Current DisplayLedyard Gallery:
Shadow, Snow, Hartland Vermont by John Lehet
Anicca (Impermanence) by John Lehet.
Saturday, December 6 through Sunday, January 4
Opening Reception: Saturday, December 6 from 2-4pm
John Lehet writes:
I’ve been making archival, carefully crafted fine art photographs in the Upper Valley for over 25 years, starting as a Dartmouth student in the darkroom in the basement of Robinson Hall. Through this period I’ve worked with a view camera and 4 x 5 inch film, medium format, in my own darkroom, and now to digital capture and output. I’m finding that the pigment-ink prints on fine art paper I’m getting (after long days) with modern technology surpass the prints I was able to pull after long days in the darkroom.
While I consider good technique and equipment to be essential in conveying a strong statement, technique is in the service of the message, not an end. The point is whether an image can ring us like a bell, create a resonance with the world; the visual endpoint of a finished piece is more like a trick to effect that impact. The technology is in the service of the emotional experience, the connection with a bigger view of the world.
This show is based loosely on a theme of “Anicca,” (Pali) impermanence, which is a view of reality central to Buddhist experience. In this view, all aspects of the world are more like smoke than rock, even the most solid-seeming characteristics: solid rock, our sense of self -- no matter what, it is subject to countless causes and conditions for its existence and might as well be dew on a flower petal. The White Mountains of New Hampshire were once taller than the Himalayas are now. Stone walls stood intact across open meadows across our lands. I’m not the same person I was twenty years ago. Thank goodness. That experience of mutability has influenced the creation and selection of this group of images.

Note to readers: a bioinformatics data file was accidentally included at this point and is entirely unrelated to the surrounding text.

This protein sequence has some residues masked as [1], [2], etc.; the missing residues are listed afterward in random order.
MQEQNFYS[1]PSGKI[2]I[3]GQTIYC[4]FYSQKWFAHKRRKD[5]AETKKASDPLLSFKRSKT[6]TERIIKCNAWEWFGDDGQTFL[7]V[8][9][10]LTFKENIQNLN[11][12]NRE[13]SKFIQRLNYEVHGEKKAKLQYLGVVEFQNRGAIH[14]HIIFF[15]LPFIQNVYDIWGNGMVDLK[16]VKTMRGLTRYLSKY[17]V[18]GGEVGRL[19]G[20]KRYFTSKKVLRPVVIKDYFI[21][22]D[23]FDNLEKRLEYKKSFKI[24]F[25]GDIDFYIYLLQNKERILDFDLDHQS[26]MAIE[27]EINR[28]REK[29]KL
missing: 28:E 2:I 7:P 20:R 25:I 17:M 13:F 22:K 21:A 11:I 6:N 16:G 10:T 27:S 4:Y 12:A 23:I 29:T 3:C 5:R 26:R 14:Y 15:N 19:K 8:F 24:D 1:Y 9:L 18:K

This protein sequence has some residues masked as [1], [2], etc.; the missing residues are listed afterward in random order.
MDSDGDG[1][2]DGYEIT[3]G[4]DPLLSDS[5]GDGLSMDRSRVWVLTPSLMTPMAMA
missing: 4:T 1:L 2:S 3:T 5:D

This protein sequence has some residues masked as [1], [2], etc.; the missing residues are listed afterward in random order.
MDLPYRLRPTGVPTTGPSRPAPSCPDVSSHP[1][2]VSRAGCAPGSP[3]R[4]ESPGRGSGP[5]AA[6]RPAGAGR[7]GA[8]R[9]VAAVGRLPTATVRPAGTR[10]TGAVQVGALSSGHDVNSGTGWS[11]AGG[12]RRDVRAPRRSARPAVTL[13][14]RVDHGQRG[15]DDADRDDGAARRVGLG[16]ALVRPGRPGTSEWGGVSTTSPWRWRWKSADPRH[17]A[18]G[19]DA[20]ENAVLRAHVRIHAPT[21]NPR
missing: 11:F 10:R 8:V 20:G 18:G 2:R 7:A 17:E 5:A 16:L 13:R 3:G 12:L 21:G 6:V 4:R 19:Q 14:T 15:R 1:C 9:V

This is a view of the world that becomes clearer with the practice of meditation, and I’ve been practicing meditation longer than I’ve been making photographs. So meditation has always been a part of my approach. It’s not like I set up my camera on a tripod and say, “Om” or anything like that. It’s just that my vision of the world has evolved as that of a long term meditator, and the camera/printing work is a part of that. I look at the world with careful discrimination, wide open and vulnerable, and I feel resonance from visual situations. I owe a great deal of my ability to be open, perceptive, responsive, resonant, and emotionally rich to the meditation practice. My photography is all about this.
Photography and the view of impermanence end up being a collision of opposites, as manifest in this show. The photograph seems to freeze a moment; there is inherently a sense of stopping time. Of course, time did not stop. Really what we keep is a visual pattern, a world of its own no longer with anything but an imaginary connection to the bigger world, which has gone on its way. The contradiction at some level makes the experience of the impermanence deeper and more poignant, in an odd way. We see what was. We know it's gone.
These images are of transient states, places that are no longer the same, fleeting light and atmosphere, frost and dew. A wall of Post Pond images represents Post Pond as more of a process than a thing. The same vantage points, the same place, but everything is different. Really, it’s the same in every situation.
Display Cases in December:
Cafe Area Case: Vintage calculators from Owen Versteeg's collection.
Teen Area Case: Chess sets from Gene Tappen's collection.
Ledyard Gallery in January: Artwork by Hanover High School students